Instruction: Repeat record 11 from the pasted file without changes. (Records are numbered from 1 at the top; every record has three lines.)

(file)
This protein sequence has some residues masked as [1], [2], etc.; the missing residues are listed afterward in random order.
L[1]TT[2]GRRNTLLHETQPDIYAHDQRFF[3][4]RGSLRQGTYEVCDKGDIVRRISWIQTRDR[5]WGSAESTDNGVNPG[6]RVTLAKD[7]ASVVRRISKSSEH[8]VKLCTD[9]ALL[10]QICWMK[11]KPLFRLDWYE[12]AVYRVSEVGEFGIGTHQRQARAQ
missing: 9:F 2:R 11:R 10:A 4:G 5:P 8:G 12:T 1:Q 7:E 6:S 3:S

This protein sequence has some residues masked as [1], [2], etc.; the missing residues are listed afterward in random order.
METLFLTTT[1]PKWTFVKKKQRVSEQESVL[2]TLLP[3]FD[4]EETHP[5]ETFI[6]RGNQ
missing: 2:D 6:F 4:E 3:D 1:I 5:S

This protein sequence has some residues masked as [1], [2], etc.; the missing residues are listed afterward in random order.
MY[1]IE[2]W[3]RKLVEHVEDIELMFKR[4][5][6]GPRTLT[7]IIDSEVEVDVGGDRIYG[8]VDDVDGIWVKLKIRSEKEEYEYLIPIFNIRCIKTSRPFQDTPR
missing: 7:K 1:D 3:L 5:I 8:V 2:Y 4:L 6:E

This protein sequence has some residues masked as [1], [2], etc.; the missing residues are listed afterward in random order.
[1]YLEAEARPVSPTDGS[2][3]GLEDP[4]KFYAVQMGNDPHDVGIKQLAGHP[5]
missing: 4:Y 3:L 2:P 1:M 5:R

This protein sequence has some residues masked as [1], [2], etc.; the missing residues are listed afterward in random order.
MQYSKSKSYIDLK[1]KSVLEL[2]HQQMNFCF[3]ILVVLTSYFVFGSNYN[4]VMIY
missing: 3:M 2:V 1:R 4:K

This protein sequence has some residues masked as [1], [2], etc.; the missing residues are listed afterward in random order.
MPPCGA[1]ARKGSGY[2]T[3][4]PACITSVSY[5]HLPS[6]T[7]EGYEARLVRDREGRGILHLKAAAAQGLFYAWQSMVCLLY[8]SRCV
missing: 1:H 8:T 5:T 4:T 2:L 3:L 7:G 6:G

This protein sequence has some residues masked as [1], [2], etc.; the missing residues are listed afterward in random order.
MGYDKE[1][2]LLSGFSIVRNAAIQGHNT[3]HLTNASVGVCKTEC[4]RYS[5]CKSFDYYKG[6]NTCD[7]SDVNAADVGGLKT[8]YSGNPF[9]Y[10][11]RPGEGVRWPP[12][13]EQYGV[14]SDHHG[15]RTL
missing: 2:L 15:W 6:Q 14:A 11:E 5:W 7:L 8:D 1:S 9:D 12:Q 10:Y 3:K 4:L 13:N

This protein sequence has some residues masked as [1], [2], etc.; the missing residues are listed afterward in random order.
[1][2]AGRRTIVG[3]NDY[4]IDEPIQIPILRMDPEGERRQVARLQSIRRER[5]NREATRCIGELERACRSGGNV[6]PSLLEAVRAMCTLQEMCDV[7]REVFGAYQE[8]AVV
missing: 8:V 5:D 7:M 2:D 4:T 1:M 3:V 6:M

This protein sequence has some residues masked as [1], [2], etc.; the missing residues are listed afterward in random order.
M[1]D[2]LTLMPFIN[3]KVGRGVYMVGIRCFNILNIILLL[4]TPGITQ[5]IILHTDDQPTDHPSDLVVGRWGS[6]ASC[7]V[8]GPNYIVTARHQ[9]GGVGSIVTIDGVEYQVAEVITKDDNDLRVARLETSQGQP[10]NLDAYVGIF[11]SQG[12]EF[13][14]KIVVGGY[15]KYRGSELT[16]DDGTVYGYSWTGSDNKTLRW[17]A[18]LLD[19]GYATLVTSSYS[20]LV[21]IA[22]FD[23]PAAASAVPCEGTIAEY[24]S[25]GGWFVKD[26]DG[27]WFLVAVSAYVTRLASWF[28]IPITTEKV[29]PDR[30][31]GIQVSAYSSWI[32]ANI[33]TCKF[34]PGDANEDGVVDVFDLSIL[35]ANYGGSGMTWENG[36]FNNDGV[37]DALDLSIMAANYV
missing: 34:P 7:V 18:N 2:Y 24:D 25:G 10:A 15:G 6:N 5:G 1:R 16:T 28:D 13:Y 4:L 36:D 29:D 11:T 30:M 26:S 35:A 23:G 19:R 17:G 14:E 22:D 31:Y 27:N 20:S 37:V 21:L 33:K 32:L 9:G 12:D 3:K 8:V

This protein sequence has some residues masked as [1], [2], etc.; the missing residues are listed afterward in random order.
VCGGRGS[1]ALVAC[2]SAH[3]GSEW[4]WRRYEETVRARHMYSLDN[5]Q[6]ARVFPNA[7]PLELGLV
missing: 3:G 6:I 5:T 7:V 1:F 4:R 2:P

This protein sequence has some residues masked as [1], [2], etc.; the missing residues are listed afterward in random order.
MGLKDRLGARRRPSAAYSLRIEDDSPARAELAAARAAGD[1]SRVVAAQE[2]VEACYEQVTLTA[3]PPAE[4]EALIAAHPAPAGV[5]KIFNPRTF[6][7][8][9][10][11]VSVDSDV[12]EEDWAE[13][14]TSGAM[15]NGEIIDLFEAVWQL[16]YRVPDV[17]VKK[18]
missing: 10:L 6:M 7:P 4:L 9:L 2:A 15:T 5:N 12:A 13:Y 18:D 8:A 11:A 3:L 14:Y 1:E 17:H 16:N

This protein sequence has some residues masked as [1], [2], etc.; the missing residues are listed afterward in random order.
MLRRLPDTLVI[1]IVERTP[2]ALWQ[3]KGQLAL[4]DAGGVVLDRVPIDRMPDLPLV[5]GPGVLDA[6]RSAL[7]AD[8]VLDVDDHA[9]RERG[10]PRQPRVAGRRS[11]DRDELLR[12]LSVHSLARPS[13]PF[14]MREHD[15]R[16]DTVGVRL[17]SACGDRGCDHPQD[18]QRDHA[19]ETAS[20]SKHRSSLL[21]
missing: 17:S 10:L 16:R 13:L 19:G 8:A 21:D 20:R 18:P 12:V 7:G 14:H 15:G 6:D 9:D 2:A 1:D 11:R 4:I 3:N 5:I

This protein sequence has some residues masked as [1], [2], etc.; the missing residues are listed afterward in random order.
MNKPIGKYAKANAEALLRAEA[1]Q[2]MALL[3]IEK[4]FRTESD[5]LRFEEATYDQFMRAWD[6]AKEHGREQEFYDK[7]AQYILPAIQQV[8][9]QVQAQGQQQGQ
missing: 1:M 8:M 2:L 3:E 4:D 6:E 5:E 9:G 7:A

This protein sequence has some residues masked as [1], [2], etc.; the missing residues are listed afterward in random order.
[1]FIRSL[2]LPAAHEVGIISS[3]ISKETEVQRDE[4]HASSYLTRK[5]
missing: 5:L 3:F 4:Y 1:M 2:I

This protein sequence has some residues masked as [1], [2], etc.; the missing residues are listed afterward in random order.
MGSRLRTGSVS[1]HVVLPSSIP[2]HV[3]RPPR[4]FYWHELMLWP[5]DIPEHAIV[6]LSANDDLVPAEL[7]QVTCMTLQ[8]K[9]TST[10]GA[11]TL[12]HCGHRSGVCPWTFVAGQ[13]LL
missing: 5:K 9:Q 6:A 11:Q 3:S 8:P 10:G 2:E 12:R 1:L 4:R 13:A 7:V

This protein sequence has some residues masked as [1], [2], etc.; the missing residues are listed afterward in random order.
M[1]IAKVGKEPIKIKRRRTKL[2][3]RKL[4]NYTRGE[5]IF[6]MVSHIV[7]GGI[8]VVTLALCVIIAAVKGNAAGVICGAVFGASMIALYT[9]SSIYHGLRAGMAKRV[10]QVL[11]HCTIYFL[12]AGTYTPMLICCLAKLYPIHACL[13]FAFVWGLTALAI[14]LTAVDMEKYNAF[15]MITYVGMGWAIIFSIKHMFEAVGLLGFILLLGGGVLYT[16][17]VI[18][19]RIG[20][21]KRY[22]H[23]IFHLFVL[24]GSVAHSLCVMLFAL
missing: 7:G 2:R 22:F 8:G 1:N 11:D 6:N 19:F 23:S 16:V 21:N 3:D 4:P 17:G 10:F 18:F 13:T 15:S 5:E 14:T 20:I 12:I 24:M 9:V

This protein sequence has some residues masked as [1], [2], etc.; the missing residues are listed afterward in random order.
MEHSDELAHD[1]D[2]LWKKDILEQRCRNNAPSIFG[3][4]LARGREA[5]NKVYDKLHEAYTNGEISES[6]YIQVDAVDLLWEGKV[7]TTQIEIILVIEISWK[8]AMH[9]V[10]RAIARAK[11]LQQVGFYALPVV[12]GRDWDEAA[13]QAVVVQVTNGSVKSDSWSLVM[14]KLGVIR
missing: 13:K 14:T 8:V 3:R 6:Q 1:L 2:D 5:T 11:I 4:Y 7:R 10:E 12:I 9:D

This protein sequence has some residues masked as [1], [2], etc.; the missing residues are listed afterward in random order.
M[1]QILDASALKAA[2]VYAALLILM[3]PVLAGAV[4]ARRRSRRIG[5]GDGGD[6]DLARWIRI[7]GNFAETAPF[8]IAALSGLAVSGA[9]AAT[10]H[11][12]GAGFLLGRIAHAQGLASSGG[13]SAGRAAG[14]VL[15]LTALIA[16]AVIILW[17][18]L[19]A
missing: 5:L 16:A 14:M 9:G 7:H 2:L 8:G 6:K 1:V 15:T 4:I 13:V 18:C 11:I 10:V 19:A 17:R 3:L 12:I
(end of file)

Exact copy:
This protein sequence has some residues masked as [1], [2], etc.; the missing residues are listed afterward in random order.
MGLKDRLGARRRPSAAYSLRIEDDSPARAELAAARAAGD[1]SRVVAAQE[2]VEACYEQVTLTA[3]PPAE[4]EALIAAHPAPAGV[5]KIFNPRTF[6][7][8][9][10][11]VSVDSDV[12]EEDWAE[13][14]TSGAM[15]NGEIIDLFEAVWQL[16]YRVPDV[17]VKK[18]
missing: 10:L 6:M 7:P 4:L 9:L 2:A 15:T 5:N 12:A 13:Y 18:D 8:A 11:A 3:L 14:Y 1:E 17:H 16:N